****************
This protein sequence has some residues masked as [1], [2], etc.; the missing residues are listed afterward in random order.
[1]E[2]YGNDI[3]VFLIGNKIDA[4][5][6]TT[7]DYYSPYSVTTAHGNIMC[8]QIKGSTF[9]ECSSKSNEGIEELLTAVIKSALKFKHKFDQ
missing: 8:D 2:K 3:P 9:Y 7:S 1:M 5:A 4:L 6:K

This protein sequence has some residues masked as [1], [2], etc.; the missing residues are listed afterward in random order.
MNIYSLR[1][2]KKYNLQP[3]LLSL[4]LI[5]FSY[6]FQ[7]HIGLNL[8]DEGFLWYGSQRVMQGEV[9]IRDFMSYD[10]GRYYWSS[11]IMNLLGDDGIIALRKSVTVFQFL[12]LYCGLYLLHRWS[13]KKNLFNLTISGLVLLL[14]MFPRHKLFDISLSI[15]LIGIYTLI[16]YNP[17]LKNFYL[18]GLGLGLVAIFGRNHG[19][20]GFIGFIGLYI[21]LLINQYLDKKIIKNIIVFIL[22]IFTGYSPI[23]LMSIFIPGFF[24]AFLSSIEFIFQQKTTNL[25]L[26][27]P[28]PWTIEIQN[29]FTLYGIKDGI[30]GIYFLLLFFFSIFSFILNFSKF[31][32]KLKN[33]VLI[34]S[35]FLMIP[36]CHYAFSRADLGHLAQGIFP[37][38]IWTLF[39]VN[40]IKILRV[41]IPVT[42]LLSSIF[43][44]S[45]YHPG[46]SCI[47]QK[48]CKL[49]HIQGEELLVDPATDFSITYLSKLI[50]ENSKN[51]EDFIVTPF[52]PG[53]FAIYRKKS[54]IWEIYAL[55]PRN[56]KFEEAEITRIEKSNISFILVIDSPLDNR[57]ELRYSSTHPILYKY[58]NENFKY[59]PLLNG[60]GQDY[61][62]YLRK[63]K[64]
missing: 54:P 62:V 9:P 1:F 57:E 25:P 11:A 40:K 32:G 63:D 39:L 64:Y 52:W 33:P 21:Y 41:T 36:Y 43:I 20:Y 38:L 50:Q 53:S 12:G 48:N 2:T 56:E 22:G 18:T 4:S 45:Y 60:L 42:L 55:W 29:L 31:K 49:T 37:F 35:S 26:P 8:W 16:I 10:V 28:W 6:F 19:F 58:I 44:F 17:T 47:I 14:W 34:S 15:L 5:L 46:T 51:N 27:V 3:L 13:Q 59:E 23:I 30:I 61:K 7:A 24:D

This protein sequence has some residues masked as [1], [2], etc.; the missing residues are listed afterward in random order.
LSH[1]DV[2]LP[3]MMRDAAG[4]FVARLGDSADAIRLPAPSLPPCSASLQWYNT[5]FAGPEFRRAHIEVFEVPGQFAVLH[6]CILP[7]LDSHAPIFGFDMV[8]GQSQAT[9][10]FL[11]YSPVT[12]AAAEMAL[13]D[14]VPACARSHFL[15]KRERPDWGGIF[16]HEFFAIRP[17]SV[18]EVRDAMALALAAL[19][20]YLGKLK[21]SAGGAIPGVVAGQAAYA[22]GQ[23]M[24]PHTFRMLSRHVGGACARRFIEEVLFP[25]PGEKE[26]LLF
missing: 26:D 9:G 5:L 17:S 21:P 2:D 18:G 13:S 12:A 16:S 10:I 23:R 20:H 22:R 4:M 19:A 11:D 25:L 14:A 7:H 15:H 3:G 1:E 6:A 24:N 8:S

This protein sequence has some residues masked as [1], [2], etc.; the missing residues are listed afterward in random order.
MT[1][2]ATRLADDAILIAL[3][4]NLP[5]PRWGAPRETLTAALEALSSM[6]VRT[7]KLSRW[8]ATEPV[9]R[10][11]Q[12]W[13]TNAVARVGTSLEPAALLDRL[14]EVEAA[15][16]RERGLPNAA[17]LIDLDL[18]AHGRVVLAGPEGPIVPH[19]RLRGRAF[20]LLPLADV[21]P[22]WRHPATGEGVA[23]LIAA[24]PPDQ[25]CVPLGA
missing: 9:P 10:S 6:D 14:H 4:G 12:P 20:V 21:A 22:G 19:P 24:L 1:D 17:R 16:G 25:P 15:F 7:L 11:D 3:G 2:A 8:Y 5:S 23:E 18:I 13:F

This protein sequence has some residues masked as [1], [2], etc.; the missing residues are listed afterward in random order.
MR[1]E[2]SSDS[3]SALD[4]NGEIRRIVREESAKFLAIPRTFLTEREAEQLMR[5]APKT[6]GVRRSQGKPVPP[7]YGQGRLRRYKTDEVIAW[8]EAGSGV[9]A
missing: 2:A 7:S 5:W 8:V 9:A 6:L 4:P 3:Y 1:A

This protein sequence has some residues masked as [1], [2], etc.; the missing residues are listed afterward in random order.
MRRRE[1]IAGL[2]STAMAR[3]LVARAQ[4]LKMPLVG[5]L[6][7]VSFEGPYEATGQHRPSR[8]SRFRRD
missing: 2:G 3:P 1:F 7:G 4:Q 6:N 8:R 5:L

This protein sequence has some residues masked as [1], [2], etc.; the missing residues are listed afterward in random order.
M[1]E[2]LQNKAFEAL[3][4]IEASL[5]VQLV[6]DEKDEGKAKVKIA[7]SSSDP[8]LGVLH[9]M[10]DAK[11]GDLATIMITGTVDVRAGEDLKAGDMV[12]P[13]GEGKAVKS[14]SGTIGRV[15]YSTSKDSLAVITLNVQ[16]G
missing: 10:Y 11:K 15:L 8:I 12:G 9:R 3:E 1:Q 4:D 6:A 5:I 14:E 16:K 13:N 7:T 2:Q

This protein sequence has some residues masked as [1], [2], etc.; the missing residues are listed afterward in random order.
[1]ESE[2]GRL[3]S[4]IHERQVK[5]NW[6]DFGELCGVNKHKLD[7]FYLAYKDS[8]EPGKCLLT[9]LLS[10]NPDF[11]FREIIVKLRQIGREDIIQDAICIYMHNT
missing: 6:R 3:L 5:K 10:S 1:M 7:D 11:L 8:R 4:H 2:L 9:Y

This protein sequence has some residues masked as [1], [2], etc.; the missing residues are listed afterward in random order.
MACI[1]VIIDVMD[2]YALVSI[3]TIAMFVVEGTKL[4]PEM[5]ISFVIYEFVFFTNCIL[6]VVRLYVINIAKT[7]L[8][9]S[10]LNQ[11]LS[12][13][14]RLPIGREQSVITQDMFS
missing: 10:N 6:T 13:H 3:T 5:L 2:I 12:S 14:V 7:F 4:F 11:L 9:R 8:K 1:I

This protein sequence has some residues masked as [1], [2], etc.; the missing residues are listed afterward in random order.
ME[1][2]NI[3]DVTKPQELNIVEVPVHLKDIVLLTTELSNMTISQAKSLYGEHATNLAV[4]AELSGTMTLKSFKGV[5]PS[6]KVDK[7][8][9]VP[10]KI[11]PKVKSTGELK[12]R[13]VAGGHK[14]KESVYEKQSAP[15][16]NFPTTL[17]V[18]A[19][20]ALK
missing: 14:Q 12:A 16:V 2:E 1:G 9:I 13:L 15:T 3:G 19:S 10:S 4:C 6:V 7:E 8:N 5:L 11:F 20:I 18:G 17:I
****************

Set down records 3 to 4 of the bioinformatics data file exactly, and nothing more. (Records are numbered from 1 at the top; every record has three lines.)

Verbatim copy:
This protein sequence has some residues masked as [1], [2], etc.; the missing residues are listed afterward in random order.
LSH[1]DV[2]LP[3]MMRDAAG[4]FVARLGDSADAIRLPAPSLPPCSASLQWYNT[5]FAGPEFRRAHIEVFEVPGQFAVLH[6]CILP[7]LDSHAPIFGFDMV[8]GQSQAT[9][10]FL[11]YSPVT[12]AAAEMAL[13]D[14]VPACARSHFL[15]KRERPDWGGIF[16]HEFFAIRP[17]SV[18]EVRDAMALALAAL[19][20]YLGKLK[21]SAGGAIPGVVAGQAAYA[22]GQ[23]M[24]PHTFRMLSRHVGGACARRFIEEVLFP[25]PGEKE[26]LLF
missing: 26:D 9:G 5:L 17:S 21:P 2:D 18:G 13:S 12:A 16:S 10:I 23:R 20:H 22:R 4:M 19:A 11:D 25:L 14:A 7:H 15:H 3:G 1:E 6:A 24:N 8:S

This protein sequence has some residues masked as [1], [2], etc.; the missing residues are listed afterward in random order.
MT[1][2]ATRLADDAILIAL[3][4]NLP[5]PRWGAPRETLTAALEALSSM[6]VRT[7]KLSRW[8]ATEPV[9]R[10][11]Q[12]W[13]TNAVARVGTSLEPAALLDRL[14]EVEAA[15][16]RERGLPNAA[17]LIDLDL[18]AHGRVVLAGPEGPIVPH[19]RLRGRAF[20]LLPLADV[21]P[22]WRHPATGEGVA[23]LIAA[24]PPDQ[25]CVPLGA
missing: 9:P 10:S 6:D 14:H 4:G 12:P 20:V 21:A 22:G 19:P 24:L 1:D 17:R 16:G 25:P 15:F 7:L 11:D 3:G 2:A 8:Y 5:S 23:E 18:I 13:F